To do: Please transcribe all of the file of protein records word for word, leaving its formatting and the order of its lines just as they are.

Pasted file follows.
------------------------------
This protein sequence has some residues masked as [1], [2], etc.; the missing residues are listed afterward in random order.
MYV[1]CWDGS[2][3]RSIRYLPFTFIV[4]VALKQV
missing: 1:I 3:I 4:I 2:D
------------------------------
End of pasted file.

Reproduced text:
This protein sequence has some residues masked as [1], [2], etc.; the missing residues are listed afterward in random order.
MYV[1]CWDGS[2][3]RSIRYLPFTFIV[4]VALKQV
missing: 1:I 3:I 4:I 2:D